Up to 300,000 older workers nationwide will get a temporary 15% wage increase, or an additional four dollars an hour.
The interim decision, issued by the Fair Work Commission (FWC) last Friday did not determine when the hike will be implemented.
Elderly care Minister Anika Wells said it was a “promising first step” in reforming the sector which was “desperately needed”, since the existing minimum rates do not “compensate properly employees for valueand something the workers “deeply deserved.”
In March 2021, Royal Commission on the Quality and Safety of Elderly Care advised a 25% increase for older workers, after seeing low wages have contributed to staff shortages.
Unions have demanded a 25% pay rise, or an additional $5 an hour, although the FWC has left open the possibility of recommending further raises.
FWC 300 page decision said work in feminized industries had historically been undervalued.
“We accept the evidence that, as a general proposition, work in feminized industries – including care work – has historically been undervalued and that the reason for this undervaluation is likely gender-based,” we read in the report.
decision “made it clear that the interim raise does not conclude its review of the unions’ demand for a 25% raise for other employees.”
Many hope the rate will be increased, with the decision clarifying: “nor has the full bench suggested that the 15% interim increase necessarily exhausts the extent of the justified increase”.
“Whether any additional increases are warranted will be subject to submissions at Step 3 of these proceedings,” the ruling said. Lily.
Prime Minister Anthony Albanese welcomed the announcement, saying it would help close the gender pay gap in the aged care sector, where 85% of workers are women.
“The interim report of the royal commission into aged care was titled with one word, ‘neglect,'” he told reporters in Queensland last week.
“He documented that more than half of elderly residents were not getting the nutrition they needed.”
“We have to recognize that…it’s a lot of feminized industries, elderly care, early learning, disability care that are female dominated where women don’t have the same bargaining power as other industries. other sections of the workforce.”
“That’s one of the reasons wages were withheld.”
The Albanese government hopes to legislate the final changes. If successful, workers from different employers in a sector will be able to collectively bargain their wages more easily by the end of the year.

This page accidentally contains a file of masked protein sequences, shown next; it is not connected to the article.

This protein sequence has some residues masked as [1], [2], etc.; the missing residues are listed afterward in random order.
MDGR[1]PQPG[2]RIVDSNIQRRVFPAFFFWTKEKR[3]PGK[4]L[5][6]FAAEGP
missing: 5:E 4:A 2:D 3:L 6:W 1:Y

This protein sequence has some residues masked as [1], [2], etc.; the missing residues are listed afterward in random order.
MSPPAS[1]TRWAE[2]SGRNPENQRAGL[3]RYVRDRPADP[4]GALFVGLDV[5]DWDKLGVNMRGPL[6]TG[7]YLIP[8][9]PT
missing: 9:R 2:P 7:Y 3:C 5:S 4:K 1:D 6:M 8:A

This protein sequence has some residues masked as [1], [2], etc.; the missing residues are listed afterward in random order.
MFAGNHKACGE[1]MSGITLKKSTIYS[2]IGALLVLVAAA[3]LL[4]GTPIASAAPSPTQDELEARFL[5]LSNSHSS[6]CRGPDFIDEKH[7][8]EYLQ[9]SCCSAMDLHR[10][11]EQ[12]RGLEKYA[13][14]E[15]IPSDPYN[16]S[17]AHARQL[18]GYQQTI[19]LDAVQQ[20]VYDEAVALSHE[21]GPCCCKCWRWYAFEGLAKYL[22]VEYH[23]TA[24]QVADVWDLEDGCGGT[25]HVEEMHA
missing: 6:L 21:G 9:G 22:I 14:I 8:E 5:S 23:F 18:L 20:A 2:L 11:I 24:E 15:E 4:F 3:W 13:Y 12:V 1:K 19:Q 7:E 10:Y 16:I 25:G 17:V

Jennifer Westacott, chief executive of the Business Council of Australia, also welcomed the announcement.
“This victory for government, unions and the community calls into question the need for sweeping changes to Australia’s bargaining laws,” she said.
“What won’t bring pay rises to Australians is an even more complex bargaining system that opens the door to industrial chaos, strikes and disruptions.”
“It shows that the rewards system can boost the wages of hundreds of thousands of Australians when it works.”
“The driving factor in many feminized industries like aged care and childcare is government funding, so we welcome the government’s commitment to pay for this increase.”
“We want low-wage people to earn more and the rewards system is the best place to do that.”
Health Services Union national president Gerard Hayes described the interim decision as “a down payment.”
“But no one should make a mistake, this will not solve the crisis”, he said The Guardian.
“We still have huge unfinished business in elderly care. Over the past decade, this industry has relied on the goodwill of an exploited and precarious workforce. Today represents progress, but the legal, political and industrial fight continues.
United Workers Union senior care director Carolyn Smith insists on implementing the pay rise quickly, as her decision recognizes that older workers “have been underpaid to do work that doesn’t has not been properly valued for decades, if ever”.
“The Fair Work Commission’s 15% wage increase order for direct care workers in aged care – including nurses, ANCs, personal care workers and residential care workers home – is a historic moment and begins to address the systemic underpayments that have caused a crisis in the sector,” she said.
Smith added that any exclusion of other types of social workers from the interim ruling, such as lifestyle workers or other elder support workers, would leave those people “gutted.”
“Anyone familiar with elder care knows that lifestyle, laundry and catering are key to providing the quality care residents need,” she said.
“It is a bitter pill for these workers that decisions on their pay rise have been postponed.”
Labor Secretary Tony Burke said ‘Aged care work is hard work – but it is undervalued work’.
“This result is the first step to changing that,” he said. “We fought for this pay rise because our government is committed to getting wages moving again – especially in low-paying, female-dominated industries like this.”
FWC has given co-employers and the federal government more time to make representations regarding the timing and implementation of the increase, with hearings scheduled for late November.